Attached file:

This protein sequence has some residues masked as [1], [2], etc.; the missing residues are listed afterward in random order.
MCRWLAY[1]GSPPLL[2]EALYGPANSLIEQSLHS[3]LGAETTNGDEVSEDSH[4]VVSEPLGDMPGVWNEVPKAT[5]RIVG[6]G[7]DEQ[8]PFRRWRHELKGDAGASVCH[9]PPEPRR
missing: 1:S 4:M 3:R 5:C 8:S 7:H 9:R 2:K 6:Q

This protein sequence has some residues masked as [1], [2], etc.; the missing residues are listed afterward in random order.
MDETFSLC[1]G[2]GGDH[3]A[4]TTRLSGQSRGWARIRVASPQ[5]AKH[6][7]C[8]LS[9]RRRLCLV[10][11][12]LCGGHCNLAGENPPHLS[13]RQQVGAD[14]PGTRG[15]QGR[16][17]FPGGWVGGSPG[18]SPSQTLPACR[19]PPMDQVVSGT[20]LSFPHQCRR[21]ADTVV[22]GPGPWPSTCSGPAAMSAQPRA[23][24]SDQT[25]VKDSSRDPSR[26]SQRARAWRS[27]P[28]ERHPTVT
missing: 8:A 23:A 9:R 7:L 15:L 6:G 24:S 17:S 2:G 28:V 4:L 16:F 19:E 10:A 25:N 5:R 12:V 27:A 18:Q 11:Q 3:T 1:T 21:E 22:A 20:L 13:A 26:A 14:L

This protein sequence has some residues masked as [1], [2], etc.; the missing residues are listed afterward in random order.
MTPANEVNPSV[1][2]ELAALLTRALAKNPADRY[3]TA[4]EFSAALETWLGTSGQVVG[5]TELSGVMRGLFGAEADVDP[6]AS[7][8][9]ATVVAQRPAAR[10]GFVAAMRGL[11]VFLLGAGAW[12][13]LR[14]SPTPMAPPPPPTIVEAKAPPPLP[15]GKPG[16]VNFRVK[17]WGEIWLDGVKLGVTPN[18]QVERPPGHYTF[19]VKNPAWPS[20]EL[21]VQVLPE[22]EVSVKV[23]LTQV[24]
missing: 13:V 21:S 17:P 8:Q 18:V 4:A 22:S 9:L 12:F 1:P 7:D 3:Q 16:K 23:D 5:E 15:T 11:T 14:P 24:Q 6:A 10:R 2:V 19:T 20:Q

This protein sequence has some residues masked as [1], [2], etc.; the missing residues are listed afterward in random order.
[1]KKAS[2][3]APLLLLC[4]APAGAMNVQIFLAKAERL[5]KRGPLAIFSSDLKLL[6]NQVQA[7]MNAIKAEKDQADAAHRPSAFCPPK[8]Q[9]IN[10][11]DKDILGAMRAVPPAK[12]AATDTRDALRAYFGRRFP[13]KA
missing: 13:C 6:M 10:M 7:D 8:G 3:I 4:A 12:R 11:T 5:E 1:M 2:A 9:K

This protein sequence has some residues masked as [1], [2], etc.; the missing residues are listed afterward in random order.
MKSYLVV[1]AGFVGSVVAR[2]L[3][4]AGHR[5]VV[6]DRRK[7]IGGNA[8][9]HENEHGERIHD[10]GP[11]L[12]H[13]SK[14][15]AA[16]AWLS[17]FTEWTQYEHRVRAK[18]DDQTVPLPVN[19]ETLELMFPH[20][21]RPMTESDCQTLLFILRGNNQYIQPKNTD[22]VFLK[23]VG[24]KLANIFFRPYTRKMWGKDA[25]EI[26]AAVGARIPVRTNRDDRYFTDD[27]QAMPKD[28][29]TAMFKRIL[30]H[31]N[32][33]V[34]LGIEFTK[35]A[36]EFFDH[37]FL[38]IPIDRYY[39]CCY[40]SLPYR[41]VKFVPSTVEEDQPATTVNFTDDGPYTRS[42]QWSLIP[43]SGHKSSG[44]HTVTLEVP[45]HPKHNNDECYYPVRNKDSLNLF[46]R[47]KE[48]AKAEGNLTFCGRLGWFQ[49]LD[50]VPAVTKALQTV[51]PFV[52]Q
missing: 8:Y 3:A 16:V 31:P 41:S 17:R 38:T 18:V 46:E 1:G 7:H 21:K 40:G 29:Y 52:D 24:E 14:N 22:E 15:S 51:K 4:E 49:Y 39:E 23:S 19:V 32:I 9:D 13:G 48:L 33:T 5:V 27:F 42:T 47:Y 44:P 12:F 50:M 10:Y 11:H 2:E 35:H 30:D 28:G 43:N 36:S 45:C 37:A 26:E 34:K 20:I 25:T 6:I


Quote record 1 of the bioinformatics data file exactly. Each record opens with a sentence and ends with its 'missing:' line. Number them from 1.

This protein sequence has some residues masked as [1], [2], etc.; the missing residues are listed afterward in random order.
MCRWLAY[1]GSPPLL[2]EALYGPANSLIEQSLHS[3]LGAETTNGDEVSEDSH[4]VVSEPLGDMPGVWNEVPKAT[5]RIVG[6]G[7]DEQ[8]PFRRWRHELKGDAGASVCH[9]PPEPRR
missing: 1:S 4:M 3:R 5:C 8:S 7:H 9:R 2:K 6:Q